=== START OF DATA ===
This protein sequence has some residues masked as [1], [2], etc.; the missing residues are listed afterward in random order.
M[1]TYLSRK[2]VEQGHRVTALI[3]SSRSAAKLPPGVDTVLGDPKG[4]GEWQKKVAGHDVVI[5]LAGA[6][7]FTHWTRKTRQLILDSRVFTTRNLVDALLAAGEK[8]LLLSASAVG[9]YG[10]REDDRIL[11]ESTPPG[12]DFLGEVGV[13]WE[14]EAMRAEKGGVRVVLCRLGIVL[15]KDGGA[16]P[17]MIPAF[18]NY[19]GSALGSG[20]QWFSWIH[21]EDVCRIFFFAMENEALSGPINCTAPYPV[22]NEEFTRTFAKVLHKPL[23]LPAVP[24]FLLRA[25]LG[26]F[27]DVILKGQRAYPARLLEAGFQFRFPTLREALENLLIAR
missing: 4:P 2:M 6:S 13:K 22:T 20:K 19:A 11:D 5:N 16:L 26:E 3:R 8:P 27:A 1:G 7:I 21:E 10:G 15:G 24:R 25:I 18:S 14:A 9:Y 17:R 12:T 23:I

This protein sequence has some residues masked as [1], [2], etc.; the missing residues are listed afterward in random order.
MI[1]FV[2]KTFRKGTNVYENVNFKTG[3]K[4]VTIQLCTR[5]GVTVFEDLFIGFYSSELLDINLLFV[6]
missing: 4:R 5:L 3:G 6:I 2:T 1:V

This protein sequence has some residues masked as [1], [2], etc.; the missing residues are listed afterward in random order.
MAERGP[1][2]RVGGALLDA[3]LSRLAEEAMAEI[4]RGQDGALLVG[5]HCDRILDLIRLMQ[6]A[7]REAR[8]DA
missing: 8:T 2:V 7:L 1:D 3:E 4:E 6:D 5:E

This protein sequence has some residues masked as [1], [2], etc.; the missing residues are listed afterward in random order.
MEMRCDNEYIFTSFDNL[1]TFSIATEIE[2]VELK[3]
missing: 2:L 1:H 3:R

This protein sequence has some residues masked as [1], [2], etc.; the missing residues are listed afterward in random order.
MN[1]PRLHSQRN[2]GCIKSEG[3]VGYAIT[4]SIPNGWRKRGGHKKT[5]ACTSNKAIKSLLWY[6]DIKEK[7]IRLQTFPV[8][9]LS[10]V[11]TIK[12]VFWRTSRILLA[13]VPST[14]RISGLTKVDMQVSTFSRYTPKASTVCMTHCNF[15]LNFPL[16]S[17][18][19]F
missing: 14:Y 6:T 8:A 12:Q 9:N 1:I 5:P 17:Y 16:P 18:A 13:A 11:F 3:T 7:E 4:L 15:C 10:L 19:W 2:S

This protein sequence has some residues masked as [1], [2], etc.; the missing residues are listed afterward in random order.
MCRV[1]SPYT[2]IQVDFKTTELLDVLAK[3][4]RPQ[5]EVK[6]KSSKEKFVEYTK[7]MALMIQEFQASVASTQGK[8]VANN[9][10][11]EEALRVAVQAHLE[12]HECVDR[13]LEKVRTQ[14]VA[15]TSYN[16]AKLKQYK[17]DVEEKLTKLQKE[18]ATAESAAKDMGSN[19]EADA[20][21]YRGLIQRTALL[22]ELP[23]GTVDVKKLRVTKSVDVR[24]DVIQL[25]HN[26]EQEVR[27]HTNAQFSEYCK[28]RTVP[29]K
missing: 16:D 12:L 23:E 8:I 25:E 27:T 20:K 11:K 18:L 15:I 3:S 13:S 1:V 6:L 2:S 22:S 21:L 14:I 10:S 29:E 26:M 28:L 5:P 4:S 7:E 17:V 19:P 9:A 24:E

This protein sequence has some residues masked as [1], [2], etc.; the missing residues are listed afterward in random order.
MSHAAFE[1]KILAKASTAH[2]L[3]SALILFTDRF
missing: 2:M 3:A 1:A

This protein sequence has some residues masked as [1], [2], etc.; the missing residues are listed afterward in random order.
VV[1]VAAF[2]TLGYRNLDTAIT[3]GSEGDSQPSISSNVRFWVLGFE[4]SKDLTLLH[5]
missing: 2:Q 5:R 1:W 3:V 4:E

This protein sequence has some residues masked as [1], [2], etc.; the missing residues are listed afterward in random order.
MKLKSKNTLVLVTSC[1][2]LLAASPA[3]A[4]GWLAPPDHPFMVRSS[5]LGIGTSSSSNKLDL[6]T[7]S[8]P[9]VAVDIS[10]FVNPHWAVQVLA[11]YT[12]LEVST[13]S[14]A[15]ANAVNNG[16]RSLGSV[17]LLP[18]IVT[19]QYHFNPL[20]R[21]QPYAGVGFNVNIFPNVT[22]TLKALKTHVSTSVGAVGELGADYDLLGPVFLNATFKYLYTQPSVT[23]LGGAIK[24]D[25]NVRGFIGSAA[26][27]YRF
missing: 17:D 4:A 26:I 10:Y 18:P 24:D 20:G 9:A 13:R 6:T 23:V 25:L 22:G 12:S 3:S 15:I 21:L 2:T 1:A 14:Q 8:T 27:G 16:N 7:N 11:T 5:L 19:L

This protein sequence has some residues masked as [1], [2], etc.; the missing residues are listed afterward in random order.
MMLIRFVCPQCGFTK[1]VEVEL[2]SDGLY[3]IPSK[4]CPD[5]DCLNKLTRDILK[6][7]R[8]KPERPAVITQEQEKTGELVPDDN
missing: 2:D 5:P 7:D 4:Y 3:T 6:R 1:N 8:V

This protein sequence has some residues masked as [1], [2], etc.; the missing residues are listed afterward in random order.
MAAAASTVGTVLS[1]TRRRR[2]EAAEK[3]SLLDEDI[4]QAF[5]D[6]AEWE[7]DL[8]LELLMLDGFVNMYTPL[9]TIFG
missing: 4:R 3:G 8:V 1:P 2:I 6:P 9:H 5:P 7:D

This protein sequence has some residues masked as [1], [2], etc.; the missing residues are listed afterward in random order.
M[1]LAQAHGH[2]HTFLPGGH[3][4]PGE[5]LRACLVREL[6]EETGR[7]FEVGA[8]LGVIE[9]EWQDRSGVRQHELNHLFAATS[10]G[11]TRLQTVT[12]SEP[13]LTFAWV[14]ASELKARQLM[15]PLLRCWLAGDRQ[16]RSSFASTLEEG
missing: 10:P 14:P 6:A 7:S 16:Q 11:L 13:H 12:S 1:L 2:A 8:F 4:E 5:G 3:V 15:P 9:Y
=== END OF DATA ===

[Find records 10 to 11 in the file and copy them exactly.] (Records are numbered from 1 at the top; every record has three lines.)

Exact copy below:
This protein sequence has some residues masked as [1], [2], etc.; the missing residues are listed afterward in random order.
MMLIRFVCPQCGFTK[1]VEVEL[2]SDGLY[3]IPSK[4]CPD[5]DCLNKLTRDILK[6][7]R[8]KPERPAVITQEQEKTGELVPDDN
missing: 2:D 5:P 7:D 4:Y 3:T 6:R 1:N 8:V

This protein sequence has some residues masked as [1], [2], etc.; the missing residues are listed afterward in random order.
MAAAASTVGTVLS[1]TRRRR[2]EAAEK[3]SLLDEDI[4]QAF[5]D[6]AEWE[7]DL[8]LELLMLDGFVNMYTPL[9]TIFG
missing: 4:R 3:G 8:V 1:P 2:I 6:P 9:H 5:P 7:D